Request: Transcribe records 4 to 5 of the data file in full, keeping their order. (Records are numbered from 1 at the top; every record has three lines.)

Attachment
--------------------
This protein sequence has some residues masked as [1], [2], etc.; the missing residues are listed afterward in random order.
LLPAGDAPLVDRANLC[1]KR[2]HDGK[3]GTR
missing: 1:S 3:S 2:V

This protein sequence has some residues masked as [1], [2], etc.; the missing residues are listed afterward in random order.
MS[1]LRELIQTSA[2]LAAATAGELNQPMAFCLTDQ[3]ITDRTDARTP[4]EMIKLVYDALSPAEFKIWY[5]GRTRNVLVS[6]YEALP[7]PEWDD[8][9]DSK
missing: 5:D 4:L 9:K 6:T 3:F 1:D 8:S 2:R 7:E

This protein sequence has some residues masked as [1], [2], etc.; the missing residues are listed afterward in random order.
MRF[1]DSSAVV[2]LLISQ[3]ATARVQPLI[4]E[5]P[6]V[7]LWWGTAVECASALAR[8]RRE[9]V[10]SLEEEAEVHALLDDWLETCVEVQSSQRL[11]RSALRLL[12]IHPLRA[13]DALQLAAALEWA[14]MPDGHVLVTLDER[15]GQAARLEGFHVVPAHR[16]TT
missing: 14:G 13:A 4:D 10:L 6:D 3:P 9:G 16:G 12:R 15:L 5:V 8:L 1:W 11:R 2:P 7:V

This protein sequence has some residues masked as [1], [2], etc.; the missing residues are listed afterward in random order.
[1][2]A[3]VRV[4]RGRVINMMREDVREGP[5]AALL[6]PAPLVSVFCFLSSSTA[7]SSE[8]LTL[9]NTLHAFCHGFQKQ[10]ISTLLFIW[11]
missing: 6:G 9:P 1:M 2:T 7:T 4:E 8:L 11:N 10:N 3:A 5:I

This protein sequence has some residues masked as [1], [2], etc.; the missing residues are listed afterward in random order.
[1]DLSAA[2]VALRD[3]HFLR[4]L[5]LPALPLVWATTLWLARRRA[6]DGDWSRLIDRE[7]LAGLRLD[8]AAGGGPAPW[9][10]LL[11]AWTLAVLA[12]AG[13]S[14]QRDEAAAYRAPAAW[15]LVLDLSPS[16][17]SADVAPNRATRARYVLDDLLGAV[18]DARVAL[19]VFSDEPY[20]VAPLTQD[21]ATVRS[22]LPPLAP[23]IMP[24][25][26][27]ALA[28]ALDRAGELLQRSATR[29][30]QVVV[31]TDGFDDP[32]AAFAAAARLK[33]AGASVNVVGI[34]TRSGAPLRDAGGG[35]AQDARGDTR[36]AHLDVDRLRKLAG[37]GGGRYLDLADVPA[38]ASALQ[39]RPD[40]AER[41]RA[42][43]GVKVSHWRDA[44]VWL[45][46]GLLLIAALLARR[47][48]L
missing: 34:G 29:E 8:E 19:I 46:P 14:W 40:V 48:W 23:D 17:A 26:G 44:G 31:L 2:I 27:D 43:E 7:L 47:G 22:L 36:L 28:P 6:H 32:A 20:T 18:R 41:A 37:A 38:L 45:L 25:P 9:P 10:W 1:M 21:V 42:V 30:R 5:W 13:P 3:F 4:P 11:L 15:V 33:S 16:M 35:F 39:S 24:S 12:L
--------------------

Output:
This protein sequence has some residues masked as [1], [2], etc.; the missing residues are listed afterward in random order.
[1][2]A[3]VRV[4]RGRVINMMREDVREGP[5]AALL[6]PAPLVSVFCFLSSSTA[7]SSE[8]LTL[9]NTLHAFCHGFQKQ[10]ISTLLFIW[11]
missing: 6:G 9:P 1:M 2:T 7:T 4:E 8:L 11:N 10:N 3:A 5:I

This protein sequence has some residues masked as [1], [2], etc.; the missing residues are listed afterward in random order.
[1]DLSAA[2]VALRD[3]HFLR[4]L[5]LPALPLVWATTLWLARRRA[6]DGDWSRLIDRE[7]LAGLRLD[8]AAGGGPAPW[9][10]LL[11]AWTLAVLA[12]AG[13]S[14]QRDEAAAYRAPAAW[15]LVLDLSPS[16][17]SADVAPNRATRARYVLDDLLGAV[18]DARVAL[19]VFSDEPY[20]VAPLTQD[21]ATVRS[22]LPPLAP[23]IMP[24][25][26][27]ALA[28]ALDRAGELLQRSATR[29][30]QVVV[31]TDGFDDP[32]AAFAAAARLK[33]AGASVNVVGI[34]TRSGAPLRDAGGG[35]AQDARGDTR[36]AHLDVDRLRKLAG[37]GGGRYLDLADVPA[38]ASALQ[39]RPD[40]AER[41]RA[42][43]GVKVSHWRDA[44]VWL[45][46]GLLLIAALLARR[47][48]L
missing: 34:G 29:E 8:E 19:I 46:P 14:W 40:V 48:W 23:D 17:A 26:G 44:G 31:L 2:I 27:D 43:E 7:L 47:G 22:L 36:L 28:P 6:H 32:A 20:T 18:R 41:A 37:A 38:L 45:L 25:P 9:P 10:W 1:M 21:V 42:V 30:R 5:W 13:P 3:F 4:P 11:L 15:V 33:S 16:M 35:F 39:S 24:S 12:L